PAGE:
Neuroimaging is now a routine procedure, and "MRI" and "CAT-Scan" have become entrenched in the medical volcabulary of the lay person. But as these techniques become more common, the ways they are used in researching become more uncommon. Rogers, Owen, Middleton, Williams, Pickard, Sahakian, and Robbins (1999) used PET (positron emission tomography) and MRI (magnetic resonance imaging) technology to examine how participation in a gambling task affected patterns of blood flow in the brain. Their finding of localized "peak" regions of activity may shed light on the parts of the brain that are involved in the decision-making processes used by gamblers.
Eight male subjects participated in the present study. None had a history of psychiatric illness or neurological disorders. The investigators developed a computerized gambling task that required subjects to bet points on finding a hidden yellow token. The task was designed so that subjects had to choose between small, likely rewards or larger, unlikely rewards. After being injected with a tracer compound, subjects were scanned as they worked on the task. [For more information about PET scans, click here]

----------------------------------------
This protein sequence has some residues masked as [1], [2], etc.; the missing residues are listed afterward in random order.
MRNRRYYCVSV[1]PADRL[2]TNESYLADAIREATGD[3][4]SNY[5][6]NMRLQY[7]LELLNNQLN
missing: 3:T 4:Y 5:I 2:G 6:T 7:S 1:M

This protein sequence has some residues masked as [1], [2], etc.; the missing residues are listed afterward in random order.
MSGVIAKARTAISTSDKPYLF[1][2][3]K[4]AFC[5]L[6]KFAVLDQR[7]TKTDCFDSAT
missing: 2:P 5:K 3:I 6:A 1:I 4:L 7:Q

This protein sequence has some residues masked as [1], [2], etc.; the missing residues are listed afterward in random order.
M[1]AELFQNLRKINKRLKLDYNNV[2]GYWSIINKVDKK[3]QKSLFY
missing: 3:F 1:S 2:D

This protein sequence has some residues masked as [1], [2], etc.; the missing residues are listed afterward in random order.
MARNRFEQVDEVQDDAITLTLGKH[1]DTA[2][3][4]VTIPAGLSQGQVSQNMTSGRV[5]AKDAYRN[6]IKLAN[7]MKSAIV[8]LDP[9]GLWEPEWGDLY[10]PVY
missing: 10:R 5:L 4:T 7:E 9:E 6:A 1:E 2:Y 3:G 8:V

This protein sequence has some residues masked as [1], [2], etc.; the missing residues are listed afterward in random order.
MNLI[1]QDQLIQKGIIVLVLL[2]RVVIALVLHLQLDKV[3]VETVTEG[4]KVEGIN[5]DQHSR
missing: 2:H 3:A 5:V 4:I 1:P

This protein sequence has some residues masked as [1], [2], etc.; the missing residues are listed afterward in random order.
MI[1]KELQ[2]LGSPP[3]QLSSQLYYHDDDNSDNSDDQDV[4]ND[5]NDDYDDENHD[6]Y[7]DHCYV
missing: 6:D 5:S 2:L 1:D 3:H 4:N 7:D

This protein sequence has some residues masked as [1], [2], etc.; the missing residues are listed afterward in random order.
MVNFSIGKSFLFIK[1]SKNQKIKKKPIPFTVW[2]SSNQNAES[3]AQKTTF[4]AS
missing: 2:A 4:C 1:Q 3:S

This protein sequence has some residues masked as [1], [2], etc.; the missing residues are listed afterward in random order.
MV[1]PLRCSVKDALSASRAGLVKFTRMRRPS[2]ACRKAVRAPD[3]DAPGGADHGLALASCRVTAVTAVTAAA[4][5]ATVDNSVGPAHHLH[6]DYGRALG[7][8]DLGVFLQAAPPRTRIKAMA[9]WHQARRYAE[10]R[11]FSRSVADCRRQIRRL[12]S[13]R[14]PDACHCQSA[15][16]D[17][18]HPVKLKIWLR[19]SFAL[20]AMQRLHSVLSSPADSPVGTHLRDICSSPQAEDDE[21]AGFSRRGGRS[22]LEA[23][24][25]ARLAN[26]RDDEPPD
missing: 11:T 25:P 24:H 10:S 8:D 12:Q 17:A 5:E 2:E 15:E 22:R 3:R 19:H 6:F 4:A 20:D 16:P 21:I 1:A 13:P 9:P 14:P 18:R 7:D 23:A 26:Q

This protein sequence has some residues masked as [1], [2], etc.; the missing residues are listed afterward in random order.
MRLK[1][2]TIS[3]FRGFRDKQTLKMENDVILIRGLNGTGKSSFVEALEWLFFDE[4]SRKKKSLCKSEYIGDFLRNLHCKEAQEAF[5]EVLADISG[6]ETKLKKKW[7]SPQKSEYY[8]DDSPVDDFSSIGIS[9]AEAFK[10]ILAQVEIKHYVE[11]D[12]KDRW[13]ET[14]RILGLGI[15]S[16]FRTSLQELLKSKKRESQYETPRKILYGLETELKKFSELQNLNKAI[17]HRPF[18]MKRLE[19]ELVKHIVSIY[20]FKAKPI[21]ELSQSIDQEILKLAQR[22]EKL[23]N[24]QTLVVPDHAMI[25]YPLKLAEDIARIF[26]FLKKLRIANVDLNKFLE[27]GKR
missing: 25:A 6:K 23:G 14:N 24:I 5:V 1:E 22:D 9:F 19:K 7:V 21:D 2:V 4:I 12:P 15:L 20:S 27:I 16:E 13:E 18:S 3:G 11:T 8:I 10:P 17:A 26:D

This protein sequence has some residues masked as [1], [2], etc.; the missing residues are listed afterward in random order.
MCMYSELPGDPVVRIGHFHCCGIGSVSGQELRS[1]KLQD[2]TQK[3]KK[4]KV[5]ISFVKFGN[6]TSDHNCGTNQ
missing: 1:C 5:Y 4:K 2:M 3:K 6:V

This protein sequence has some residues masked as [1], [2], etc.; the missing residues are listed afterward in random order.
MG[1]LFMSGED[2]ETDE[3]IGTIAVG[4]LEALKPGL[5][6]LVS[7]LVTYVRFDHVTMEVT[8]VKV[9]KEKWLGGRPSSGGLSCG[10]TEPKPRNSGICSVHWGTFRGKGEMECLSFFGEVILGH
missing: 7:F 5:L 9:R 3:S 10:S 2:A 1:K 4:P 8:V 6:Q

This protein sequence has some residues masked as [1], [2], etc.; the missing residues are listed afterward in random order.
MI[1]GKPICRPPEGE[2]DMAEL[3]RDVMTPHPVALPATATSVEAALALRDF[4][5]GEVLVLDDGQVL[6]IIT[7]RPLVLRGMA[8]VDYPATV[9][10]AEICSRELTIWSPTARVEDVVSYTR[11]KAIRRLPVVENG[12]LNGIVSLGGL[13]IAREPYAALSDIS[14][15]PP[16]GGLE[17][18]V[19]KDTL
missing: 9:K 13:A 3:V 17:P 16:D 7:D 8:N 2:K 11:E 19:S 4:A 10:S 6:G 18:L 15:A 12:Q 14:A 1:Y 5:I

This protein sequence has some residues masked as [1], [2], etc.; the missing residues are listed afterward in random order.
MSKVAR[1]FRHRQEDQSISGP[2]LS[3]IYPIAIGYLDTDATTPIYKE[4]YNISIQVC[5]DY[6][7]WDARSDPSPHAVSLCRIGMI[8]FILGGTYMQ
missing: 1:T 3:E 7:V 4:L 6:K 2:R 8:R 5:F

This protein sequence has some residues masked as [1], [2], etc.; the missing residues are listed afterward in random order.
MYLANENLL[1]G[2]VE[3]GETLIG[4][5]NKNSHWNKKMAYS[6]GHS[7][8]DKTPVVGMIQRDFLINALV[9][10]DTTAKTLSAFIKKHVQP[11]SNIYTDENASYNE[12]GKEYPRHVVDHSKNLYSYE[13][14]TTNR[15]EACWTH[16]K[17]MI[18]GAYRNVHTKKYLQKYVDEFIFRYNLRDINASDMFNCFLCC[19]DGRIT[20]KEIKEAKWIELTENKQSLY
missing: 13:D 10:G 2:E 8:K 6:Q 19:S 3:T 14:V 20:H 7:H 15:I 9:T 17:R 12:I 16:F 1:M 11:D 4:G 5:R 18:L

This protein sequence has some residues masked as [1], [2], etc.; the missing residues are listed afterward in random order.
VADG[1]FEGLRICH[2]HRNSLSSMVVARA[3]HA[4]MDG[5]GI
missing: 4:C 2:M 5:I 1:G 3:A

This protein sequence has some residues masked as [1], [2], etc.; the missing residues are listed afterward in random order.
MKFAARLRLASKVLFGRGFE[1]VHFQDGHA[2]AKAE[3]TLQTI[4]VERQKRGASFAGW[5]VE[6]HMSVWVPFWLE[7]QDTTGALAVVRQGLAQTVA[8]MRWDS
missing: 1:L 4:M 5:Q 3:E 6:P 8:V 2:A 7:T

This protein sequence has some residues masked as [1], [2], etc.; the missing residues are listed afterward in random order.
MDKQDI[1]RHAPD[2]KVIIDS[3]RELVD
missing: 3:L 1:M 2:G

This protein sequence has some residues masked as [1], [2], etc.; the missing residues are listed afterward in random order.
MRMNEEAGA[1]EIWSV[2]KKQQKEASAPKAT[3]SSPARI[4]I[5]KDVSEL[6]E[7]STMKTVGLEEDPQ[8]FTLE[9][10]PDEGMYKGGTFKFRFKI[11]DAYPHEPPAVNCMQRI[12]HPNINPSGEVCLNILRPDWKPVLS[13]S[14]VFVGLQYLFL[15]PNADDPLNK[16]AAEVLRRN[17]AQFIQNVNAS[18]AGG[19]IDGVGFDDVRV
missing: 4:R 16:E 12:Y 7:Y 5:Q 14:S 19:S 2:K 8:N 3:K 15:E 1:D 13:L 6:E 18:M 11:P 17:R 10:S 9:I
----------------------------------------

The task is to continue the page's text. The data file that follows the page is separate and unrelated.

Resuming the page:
After the experiment, the investigators analyzed the PET and found that certain parts of the brain seemed to "light up" during the task. By looking at these areas, they were able to measure changes in regional cerebral blood flow (rCBF) and localize specific "peak" areas. They found changes in several brain regions, including the middle frontal gyrus, orbital gyrus, and the inferior frontal gyrus. The locations are indicated in the transverse MRI images at left. [Additional information on brain anatomy can be found in the Whole Brain Atlas, from which these images are taken]
It is true that the simulated gambling task used in this study may vary considerably from the experience of "real life" gambling. However, knowing which brain areas are involved in cognitive processes related to gambling may help future researchers better understand possible neuropathologies associated with compulsive
Source: Pasternak IV, A.V. & Fleming, M.F. (1999). Prevalence of gambling disorders in a primary care setting. Archives of Family Medicine, 8, 515-520.
The WAGER is funded, in part, by the National Center for Responsible Gaming, the Massachusetts Department of Public Health, the Andrews Foundation, the Addiction Technology Transfer Center of New England, the Substance Abuse and Mental Health Administration Services, and the Center for Substance Abuse Treatment.